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by Eric Kohn
October 26, 2011 2:22 AM
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REVIEW | "The Double" Is a Terribly Derivative CIA Thriller, But Richard Gere Nearly Makes It Work

Richard Gere in "The Double."

Richard Gere is an actor who continually resists the easy or obvious, and yet he's far better at choosing characters than projects. In "The Double," he plays Paul Shepherdson, a hardened CIA veteran dedicated to the pursuit of a deadly Soviet assassin dubbed Cassisus, an enigmatic figure whose hidden identity is none other than Paul himself.

That clever set-up provides Gere his meatiest role since his abstract performance in "I'm Not There," a character defined by his moral ambiguity and curious circumstances. Unfortunately, the proceedings are staged with the trite, predictable rhythms of garden-variety espionage. Gere acts circles around it as long as he can.

Paired with newbie investigator Ben Geary (Topher Grace), a driven new recruit brandishing a masters' thesis about Paul's career, the older agent spends the movie either in pursuit of himself or some greater menace that only he knows about. As written and directed by Michael Brandt, a screenwriter whose credits include "Wanted" and "3:10 to Yuma" making his directorial debut here, "The Double" suffers from the derivative qualities of an overly familiar cop drama, replete with overstated music cues, boring car chases and routine gunplay.

The clichés fly by: Shadowy Paul is forced out of retirement by former boss Tom Highland (Martin Sheen, in a random, insubstantial turn) and hesitantly teams up with the overly enthusiastic Ben to follow a new trail of murders that suggest Cassius has returned from the grave (Paul claims to have killed him long ago, but only we know the essential conflict of this statement).

An early scene that finds Paul revealing his true self to a man soon to become the latest victim of the Cassius killing spree stands out because it gives Gere the chance to challenge his inherent likability as a charismatic, middle-aged leading man. The effect recalls Angelina Jolie's enticing performance in Philip Noyce's underrated "Salt," where the indestructible (and, let's face it, absurdly attractive) American agent turns out to have Soviet ties. Brand avoids a precise breakdown of Gere's motives and reading his face provides a unique thrill.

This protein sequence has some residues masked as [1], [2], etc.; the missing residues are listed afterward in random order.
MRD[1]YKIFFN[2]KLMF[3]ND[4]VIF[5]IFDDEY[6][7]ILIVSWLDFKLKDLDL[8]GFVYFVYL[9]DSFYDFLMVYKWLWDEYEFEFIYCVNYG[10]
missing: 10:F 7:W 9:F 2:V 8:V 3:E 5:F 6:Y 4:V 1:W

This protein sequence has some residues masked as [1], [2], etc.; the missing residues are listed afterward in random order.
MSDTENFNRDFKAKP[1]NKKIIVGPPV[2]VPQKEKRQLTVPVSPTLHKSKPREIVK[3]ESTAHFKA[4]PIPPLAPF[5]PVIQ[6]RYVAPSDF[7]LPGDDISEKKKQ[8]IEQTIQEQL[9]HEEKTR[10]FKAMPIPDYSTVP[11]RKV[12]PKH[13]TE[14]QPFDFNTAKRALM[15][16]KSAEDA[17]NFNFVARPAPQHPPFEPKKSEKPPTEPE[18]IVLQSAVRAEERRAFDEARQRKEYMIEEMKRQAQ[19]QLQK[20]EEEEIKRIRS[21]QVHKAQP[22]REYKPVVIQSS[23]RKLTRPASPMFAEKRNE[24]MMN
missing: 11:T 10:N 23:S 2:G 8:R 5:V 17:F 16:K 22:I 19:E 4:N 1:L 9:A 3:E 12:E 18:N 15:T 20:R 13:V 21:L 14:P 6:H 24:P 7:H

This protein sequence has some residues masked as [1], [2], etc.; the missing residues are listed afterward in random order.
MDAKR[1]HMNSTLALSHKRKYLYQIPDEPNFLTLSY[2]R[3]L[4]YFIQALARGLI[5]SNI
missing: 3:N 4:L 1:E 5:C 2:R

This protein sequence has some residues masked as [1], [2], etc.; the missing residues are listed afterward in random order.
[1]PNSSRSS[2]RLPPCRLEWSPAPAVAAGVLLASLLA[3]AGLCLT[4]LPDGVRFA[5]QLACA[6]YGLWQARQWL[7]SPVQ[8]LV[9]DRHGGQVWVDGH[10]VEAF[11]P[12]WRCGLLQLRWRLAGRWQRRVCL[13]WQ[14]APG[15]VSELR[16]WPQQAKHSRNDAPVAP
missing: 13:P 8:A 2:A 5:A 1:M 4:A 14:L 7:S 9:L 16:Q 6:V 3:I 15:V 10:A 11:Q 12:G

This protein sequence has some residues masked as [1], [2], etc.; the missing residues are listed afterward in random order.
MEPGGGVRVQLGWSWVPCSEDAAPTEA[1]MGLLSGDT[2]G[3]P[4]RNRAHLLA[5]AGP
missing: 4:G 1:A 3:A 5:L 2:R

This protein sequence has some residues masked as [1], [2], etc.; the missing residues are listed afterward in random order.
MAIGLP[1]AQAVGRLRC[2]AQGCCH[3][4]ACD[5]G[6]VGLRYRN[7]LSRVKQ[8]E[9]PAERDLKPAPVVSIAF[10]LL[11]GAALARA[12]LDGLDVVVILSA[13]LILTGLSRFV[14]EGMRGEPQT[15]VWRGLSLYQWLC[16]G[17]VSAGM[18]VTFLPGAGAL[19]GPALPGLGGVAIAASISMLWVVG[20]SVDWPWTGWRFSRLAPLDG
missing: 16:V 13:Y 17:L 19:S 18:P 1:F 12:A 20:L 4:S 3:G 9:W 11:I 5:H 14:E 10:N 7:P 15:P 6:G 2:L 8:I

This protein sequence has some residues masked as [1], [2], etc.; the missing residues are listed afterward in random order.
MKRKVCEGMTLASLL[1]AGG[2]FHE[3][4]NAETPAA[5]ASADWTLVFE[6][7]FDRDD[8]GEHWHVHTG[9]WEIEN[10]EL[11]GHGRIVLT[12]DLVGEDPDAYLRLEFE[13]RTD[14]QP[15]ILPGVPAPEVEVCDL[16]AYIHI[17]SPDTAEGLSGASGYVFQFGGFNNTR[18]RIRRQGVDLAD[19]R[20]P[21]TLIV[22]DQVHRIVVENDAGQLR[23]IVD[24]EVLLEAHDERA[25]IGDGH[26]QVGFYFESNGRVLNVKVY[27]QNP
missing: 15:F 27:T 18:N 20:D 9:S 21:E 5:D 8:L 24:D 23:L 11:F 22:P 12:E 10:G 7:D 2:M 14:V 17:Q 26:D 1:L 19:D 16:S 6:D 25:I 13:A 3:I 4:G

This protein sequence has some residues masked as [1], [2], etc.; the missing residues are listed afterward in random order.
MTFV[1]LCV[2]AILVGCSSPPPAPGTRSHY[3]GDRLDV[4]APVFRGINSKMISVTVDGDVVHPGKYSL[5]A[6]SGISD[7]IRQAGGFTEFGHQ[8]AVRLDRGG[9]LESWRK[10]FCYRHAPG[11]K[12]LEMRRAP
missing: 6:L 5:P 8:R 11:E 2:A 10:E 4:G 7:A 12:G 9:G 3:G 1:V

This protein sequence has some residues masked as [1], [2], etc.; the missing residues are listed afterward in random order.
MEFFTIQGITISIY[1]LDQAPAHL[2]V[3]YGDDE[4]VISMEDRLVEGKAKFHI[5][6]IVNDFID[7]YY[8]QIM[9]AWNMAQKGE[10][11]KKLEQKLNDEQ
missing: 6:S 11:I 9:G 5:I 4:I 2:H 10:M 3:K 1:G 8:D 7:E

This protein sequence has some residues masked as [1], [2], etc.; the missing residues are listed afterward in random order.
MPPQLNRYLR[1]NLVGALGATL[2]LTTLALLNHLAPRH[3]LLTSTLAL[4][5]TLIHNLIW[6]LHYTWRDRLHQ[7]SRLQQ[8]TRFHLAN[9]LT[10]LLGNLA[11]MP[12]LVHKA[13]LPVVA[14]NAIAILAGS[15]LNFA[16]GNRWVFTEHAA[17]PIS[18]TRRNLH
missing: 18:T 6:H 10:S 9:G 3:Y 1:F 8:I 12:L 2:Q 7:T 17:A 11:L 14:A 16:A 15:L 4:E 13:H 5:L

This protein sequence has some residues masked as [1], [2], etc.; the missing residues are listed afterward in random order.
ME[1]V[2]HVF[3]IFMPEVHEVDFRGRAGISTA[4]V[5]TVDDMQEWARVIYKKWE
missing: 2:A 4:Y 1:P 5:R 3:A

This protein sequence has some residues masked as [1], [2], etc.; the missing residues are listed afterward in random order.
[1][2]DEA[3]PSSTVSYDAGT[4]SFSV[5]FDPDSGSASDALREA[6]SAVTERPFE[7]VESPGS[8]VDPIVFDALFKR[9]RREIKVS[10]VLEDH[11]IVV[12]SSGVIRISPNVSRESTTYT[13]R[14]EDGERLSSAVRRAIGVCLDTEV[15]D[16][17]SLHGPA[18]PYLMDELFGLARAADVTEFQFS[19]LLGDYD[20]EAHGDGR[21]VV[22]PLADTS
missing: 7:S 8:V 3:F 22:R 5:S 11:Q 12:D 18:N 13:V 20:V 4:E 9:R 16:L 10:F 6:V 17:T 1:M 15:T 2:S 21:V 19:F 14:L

Unfortunately, the rest of "The Double" does not. Having laid out the scenario, Brandt drags it through the motions of a tired procedural. Paul/Cassius struggles against the conflict of needing to off his partner while growing close to him at the same time. His sympathy for Ben's upstart suburban life with his wife and newborn child is only revealed later on.

Finally, "The Double" simply arrives at the showdown it has been heading toward at all along. Having weighed down its plot with good ideas in the opening act, it fails to take them anywhere distinctive until the closing scenes. It doesn't help that Grace's blank stare and the cookie-cutter scenarios make Gere protrude from the mess rather than elevate it.

Brandt can't give the material the freshness it demands, but he's no slouch when it comes to ludicrous twists. The script (written by Brandt and Derek Haas) piles up a new series of developments in the frenzied climax, very nearly redeeming the proceedings by casting Ben's motives into doubt as well. It's a silly setup, but "The Double" ends on a marvelously complex note that subverts the inherent patriotism of all CIA thrillers. By then, however, "The Double" has confirmed he potential Gere made apparent much earlier by simply doing what he does best.

criticWIRE grade: C+

HOW WILL IT PLAY? Image Entertainment opens "The Double" in New York and Los Angeles this Friday followed by other major cities in early November. Gere and Grace aren't unknown quantities, but they're not major box office draws, either, and the murky plot details mean that the movie is unlikely to do great business.

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1 Comment

  • Tyler Terry | October 26, 2011 2:54 AMReply

    ‘The Double’ should have gotten a nationwide theatrical release. It has an interesting cast and deserves better than to be ignored by the public when it come out.